If it’s possible to determine which Feature/Story/Requirement introduced a new bug, it’s probably valuable to use a bug report’s “Link” attribute to link the bug report to said parent Feature/Story/Requirement. Here are some reasons this is valuable:
- It tells the programmers roughly where the bug was created.
- It may help to decouple “Escapes” from “New Feature Bugs”. Escapes are usually more difficult to trace back to specific Features. Perhaps your team does not count linked bugs as part of WIP but unlinked Escapes are counted as part of WIP.
- It tells the team the bug is a dependency to its linked requirement’s deployment (e.g., the bug will follow the Feature into other environments if it is not fixed).
- If you can link to the Feature from the bug report, the Feature may provide more context for the bug report.
Another way I like to use the bug report “Link” attribute is to associate bugs to each other. When BugA get’s fixed, it introduces BugB; linking the two together allows us to use briefer language in the bug report like, “this bug was created by the linked bug’s fix”. Generally the link itself makes it easier to view the linked bug report, than merely referencing the Bug Report ID.
Two other bug report attributes I find useless are “Version” and “Iteration”. We no longer bother to populate these.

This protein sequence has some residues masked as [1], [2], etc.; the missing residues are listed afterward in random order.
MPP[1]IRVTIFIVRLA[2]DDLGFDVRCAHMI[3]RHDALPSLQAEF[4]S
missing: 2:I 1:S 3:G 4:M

I used to think these were important attributes because the team could use them to answer questions like:
- How many bugs did we find in Iteration 16?
- We think Bug1001 is fixed in version 1.2.7. What version were you testing when you found Bug1001? Oh, you were testing version 1.2.6, that explains it.
Now days, I realize counting bugs found in test is not a helpful measure; especially since we’ve focused more testing in the Dev environment and often fix bugs without logging bug reports. In addition, many of my project teams have switched to Kanban so “Iteration” is a seldom used term.
Regarding the second bullet above, I came to realize that most bug report templates have “Created Date”, an auto-populated attribute. I also learned every version of the software under test has an auto-populated build deployment history. If we cross-reference a bug report’s created date with our build deployment history, we can always identify the version or iteration of the code the bug was found in. I would rather fall back on existing information (in the rare cases we need it), than capture extra information every time (that normally gets ignored).
In practice, questions like the second bullet above, never get asked. As long as one populates the Environment bug report attribute, confusion rarely occurs.